Meanwhile, cities such as Palo Alto, Mountain View and Sunnyvale say they want to retain control of protective projects within their jurisdictions — but would like to have an organization assume responsibility for coordinating the region’s plans and activities.
Of Bay Area cities, Mountain View has taken the lead in protection. It has an extensive plan in place and is taking steps — mostly on its own at a cost of $43 million to $57 million — to address the threat of sea-level rise. There are proposals to improve levees at Charleston Slough, Lower Permanente Creek and Lower Stevens Creek and elsewhere. There are plans to elevate ground at its golf course, modify pump stations and improve the tide gates.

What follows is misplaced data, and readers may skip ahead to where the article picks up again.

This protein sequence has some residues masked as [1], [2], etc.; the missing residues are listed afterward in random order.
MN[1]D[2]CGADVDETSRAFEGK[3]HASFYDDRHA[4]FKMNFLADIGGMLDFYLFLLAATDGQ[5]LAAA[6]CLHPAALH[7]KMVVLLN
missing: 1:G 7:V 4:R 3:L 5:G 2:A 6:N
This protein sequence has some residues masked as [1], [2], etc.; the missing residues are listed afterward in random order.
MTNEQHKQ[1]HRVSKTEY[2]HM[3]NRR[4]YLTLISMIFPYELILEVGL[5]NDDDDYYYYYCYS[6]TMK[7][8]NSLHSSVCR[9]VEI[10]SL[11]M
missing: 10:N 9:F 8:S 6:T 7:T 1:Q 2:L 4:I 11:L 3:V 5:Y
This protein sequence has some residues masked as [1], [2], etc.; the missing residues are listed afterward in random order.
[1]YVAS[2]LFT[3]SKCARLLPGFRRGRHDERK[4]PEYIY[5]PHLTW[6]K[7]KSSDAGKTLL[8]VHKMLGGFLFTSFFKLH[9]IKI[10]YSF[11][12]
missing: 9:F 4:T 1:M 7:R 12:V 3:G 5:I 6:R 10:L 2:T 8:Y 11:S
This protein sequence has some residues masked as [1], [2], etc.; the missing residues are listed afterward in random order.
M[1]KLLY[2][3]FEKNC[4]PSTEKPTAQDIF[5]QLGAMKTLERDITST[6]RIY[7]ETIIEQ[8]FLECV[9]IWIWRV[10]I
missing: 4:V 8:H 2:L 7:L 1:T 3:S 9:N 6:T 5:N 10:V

In the South Bay, there’s a $162 million proposal to restore protective wetlands while also building a levee that is 3.7 miles long and 15.2 feet high, from Guadalupe River to Coyote Creek. This is organized by the South San Francisco Bay Shoreline Study, a consortium of the Army Corps of Engineers, the Coastal Conservancy and the water district.
Along Menlo Park and East Palo Alto, the San Francisquito Creek Joint Powers Authority is widening existing levees and designing new ones. The authority also aims to create real estate easements and relocate utilities.
“This isn’t a theoretical risk,” said U.S. Rep. Anna Eshoo, D-Palo Alto. “We face a very real and pressing threat from the significant and rapid rise of sea level, threatening courts, bridges, transportation, utilities, some of the world’s largest companies and important wetlands and endangered species.
“The data supporting the likelihood of these events is abundant,” she said. “Where we’re short is on solutions.”